Mr. Hamdok told a local TV station Saturday that Sudan needs up to $8 billion in foreign aid in the next two years and another $2 billion deposited as reserves to shore up the plunging local currency.
The transitional government is expected to seek a bailout from the International Monetary Fund and the World Bank. But that could require it to slash food and fuel subsidies and further devalue the local currency.
Mr. Bashir took similar measures during his final years in power, resulting in inflation of more than 40% in 2018. Price hikes set off protests last December that escalated into a full-blown uprising.
International lenders might also demand greater transparency and new efforts to combat graft in a country that consistently ranks among the most corrupt. That could bring the civilian leadership into conflict with various security organs that have profited off the country's chaos.
Back to the fold?
Mr. Hamdok told The Associated Press that his first priority is to get the United States to lift its designation of Sudan as a state sponsor of terrorism, which dates back to the early 1990s, when the country briefly hosted Osama bin Laden.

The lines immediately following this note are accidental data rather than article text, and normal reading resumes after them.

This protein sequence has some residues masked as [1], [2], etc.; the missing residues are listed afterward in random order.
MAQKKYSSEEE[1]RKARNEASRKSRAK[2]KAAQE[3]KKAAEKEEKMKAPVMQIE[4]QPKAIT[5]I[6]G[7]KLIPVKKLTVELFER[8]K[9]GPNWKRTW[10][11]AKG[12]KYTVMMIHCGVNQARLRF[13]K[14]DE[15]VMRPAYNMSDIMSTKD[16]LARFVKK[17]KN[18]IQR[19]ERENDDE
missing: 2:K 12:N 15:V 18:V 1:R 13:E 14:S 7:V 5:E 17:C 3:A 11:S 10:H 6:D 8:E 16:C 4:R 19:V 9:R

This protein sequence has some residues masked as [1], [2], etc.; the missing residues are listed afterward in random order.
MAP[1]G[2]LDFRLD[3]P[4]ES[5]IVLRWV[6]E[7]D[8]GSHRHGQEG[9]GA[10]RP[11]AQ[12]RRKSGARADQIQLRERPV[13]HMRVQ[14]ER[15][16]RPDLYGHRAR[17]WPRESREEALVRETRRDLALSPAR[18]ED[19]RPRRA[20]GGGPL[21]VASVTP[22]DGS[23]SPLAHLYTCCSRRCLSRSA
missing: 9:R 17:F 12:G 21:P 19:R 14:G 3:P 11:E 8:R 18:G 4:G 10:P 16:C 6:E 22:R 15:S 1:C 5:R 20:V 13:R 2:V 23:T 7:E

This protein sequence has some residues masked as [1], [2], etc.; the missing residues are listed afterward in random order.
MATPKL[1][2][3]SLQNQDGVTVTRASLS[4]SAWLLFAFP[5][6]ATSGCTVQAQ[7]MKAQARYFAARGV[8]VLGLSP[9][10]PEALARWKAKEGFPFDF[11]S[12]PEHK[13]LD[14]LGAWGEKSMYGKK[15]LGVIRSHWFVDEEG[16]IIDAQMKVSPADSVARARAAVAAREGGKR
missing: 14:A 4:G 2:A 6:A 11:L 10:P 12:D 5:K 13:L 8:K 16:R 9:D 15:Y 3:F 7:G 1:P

"We want to tell the world we are moving away from sanctions, issues of punishment, and all that, to a Sudan that is coming back to the fold of normal nations," he said.
The U.S. lifted sanctions on Sudan in 2017, but investors have been slow to return because of the rampant corruption and instability.
The United Arab Emirates and Saudi Arabia have offered billions of dollars in aid since Mr. Bashir's overthrow, but it has been channeled through their allies in the military and the security forces, raising concerns it could be used to finance a new patronage regime.